Step 3: Provide a Range of Strategies They Can Use to Engage with the Text and Make Meaning

For years, I made all of my students annotate the texts they read in my class to ensure they were actively engaging with those texts. When I asked students for feedback on the class, they made it clear that they did not enjoy annotating. Even though annotating worked well for me as a reader, I had to acknowledge that it might not be the best strategy for all readers to engage with a text. So, I started giving students options for how to engage with texts, ranging from creating concept maps to completing thinking routines to drawing sketchnotes. As soon as I allowed students to decide how they wanted to engage with the texts we read, the number of students reading actively increased significantly.

Once students have engaged actively with a text, they need time to make meaning. In a traditional teacher-led learning environment, this may take the form of a whole-class discussion or a worksheet with questions about the text. Both of these strategies are teacher-led, teacher-paced, and present barriers for some learners. Students are more likely to experience higher levels of competence if they select the strategy they want to use to make sense of the text they read. Some students might enjoy engaging in a small group discussion while others may prefer to create a sketchnote, visually displaying the big ideas in the text.

Step 4: Provide Multiple Means to Allow Students to Share Their Learning

We know not all students will effectively communicate what they learned in the same way, so we want to provide them with multiple means for sharing their learning. Some students might enjoy writing, while others prefer to record a video explanation or create a graphic. Allowing students to decide how they want to share what they learned from the reading is more likely to yield stronger products.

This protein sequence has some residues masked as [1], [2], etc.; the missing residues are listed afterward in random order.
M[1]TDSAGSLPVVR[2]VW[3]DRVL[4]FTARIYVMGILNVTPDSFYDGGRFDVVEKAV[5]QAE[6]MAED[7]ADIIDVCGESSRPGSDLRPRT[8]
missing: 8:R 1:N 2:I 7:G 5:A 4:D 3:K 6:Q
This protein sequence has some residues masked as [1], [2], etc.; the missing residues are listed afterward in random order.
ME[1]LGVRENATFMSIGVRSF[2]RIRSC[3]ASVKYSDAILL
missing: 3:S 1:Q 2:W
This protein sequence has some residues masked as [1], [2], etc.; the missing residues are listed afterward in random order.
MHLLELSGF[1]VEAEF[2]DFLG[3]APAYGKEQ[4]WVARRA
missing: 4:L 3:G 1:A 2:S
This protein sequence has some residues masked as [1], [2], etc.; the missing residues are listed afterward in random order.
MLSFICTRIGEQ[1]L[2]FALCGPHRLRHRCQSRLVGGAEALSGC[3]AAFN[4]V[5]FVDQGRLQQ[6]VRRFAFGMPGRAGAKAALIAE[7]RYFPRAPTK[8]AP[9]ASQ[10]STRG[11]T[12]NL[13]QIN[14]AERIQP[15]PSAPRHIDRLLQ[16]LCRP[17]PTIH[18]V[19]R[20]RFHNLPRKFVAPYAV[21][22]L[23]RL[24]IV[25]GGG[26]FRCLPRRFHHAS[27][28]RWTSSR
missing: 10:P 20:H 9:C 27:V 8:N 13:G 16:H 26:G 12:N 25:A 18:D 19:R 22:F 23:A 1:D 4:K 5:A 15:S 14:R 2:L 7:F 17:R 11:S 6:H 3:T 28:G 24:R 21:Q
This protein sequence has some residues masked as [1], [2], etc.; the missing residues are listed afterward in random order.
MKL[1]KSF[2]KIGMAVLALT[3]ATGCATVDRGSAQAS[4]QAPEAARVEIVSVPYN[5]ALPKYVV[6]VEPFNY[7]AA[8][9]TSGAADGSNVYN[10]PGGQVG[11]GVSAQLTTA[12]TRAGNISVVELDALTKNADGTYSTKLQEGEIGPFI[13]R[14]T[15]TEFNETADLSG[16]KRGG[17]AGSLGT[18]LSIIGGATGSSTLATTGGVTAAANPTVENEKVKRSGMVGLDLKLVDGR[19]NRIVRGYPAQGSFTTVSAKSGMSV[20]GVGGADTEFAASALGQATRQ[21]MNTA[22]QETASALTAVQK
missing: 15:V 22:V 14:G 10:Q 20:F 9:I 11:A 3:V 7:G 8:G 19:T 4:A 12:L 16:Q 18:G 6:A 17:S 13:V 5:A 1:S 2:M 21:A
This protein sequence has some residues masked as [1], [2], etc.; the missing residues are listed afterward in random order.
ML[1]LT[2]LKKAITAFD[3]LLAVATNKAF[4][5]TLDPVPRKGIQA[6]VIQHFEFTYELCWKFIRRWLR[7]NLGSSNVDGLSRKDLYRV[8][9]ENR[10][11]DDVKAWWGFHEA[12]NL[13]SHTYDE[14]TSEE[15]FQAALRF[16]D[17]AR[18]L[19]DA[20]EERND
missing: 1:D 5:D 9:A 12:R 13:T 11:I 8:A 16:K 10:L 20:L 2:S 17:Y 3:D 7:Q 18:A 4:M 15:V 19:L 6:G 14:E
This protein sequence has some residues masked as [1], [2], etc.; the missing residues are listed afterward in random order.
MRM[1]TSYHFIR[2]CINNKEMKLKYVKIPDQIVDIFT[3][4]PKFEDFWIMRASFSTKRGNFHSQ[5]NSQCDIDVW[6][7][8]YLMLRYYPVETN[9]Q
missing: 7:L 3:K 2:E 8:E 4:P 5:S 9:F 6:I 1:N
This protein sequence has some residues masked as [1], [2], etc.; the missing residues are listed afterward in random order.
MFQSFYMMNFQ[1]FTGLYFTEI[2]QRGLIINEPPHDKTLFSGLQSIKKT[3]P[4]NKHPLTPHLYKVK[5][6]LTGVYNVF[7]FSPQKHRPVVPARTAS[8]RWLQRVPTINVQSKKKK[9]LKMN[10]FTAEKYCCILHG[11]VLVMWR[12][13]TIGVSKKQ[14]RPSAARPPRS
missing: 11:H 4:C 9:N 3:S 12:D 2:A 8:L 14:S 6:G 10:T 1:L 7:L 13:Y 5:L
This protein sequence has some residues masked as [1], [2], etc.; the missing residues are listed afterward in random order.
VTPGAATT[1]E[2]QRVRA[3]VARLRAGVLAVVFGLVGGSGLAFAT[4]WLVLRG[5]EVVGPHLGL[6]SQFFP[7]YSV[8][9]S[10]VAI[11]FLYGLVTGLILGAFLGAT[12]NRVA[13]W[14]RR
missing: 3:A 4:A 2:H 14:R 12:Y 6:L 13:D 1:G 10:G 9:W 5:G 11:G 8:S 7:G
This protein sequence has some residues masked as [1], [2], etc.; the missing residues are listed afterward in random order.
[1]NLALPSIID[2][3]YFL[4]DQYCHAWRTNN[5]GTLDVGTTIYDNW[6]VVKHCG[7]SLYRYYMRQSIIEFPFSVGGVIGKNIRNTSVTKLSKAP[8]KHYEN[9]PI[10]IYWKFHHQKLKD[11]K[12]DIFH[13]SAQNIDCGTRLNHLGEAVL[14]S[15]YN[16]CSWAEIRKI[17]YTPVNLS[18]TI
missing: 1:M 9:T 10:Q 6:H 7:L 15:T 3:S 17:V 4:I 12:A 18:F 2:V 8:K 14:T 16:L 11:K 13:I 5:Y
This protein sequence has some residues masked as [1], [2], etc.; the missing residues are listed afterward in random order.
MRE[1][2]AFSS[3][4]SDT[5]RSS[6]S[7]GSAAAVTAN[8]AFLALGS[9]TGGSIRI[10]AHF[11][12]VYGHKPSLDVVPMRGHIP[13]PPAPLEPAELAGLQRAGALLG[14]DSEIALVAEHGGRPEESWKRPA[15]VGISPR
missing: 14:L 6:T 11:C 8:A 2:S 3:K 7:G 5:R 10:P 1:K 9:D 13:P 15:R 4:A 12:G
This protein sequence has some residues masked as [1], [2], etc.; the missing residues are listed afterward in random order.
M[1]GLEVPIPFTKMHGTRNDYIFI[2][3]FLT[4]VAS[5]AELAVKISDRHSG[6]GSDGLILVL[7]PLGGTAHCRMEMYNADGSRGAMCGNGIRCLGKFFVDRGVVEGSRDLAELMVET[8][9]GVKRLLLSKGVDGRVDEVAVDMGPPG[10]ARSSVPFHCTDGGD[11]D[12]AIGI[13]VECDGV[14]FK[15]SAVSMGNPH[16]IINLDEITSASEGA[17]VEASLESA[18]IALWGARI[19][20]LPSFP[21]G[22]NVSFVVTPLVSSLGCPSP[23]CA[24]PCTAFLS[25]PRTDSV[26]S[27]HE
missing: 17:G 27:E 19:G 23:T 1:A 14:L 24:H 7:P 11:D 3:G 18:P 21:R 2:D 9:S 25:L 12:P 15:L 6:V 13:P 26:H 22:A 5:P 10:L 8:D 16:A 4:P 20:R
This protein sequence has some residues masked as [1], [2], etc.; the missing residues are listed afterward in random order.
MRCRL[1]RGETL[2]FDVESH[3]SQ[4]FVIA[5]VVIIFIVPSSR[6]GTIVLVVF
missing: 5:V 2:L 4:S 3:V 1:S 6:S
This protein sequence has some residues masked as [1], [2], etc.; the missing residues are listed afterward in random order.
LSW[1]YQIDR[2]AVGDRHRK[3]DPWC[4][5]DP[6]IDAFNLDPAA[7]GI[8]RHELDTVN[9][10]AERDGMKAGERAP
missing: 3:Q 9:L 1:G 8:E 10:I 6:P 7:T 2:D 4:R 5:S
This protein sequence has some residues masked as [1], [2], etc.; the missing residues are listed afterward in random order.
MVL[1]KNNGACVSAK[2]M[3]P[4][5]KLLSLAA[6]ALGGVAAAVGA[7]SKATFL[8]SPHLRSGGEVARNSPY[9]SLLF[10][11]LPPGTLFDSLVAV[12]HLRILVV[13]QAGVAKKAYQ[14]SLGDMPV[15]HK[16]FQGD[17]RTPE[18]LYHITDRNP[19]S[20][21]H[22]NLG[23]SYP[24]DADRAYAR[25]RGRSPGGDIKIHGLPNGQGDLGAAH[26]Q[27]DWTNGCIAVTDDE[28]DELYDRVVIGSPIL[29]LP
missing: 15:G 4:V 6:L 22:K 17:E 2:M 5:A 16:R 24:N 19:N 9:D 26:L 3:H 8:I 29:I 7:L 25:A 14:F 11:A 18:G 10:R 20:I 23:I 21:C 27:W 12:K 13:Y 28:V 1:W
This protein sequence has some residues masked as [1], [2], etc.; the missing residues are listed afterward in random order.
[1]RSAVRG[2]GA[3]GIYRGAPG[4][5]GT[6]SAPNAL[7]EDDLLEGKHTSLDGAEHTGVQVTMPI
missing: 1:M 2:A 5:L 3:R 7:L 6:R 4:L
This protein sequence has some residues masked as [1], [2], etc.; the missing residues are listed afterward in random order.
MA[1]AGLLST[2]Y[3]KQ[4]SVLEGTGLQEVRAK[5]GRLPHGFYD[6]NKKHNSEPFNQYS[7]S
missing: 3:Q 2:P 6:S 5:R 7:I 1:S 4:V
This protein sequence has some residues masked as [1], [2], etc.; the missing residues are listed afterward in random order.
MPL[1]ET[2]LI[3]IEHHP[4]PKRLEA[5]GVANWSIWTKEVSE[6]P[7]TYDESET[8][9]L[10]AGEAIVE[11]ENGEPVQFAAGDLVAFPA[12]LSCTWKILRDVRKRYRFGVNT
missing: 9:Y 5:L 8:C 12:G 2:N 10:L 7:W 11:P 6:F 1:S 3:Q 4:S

Step 5: Build The Choose Your Reading Path Adventure

I recommend using a choice board format or a digital slide deck to build a choose your reading path adventure for students. A choice board, like the one pictured below, may be a familiar and easy-to-navigate option for those just getting started.

A digital slide deck has the advantage of allowing teachers to insert video directions, instruction, or models into each slide to guide students through the process. This may make it easier for younger students or those who need more embedded support to navigate the various steps of their choose your reading path adventure.

Ultimately, a choose your reading path adventure provides students with agency and meaningful choices throughout a reading experience. They decide what they read, how to engage with that text and make meaning, and how to share what they learned. Teachers can also invite students to decide whether they want to work alone or partner with another student who has selected the same text.

As students self-pace through a reading path adventure, teachers can work with an individual or a small group of students. They can spend this time providing differentiated or personalized instruction on specific reading comprehension strategies, engaging students in conversations about their texts, provide feedback on an assignment in progress, or facilitating conferences about individual student progress. The goal is to lean on the choose your reading path adventure to create time and space to work directly with students to differentiate and personalize their experiences.

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Natasha M. McKnight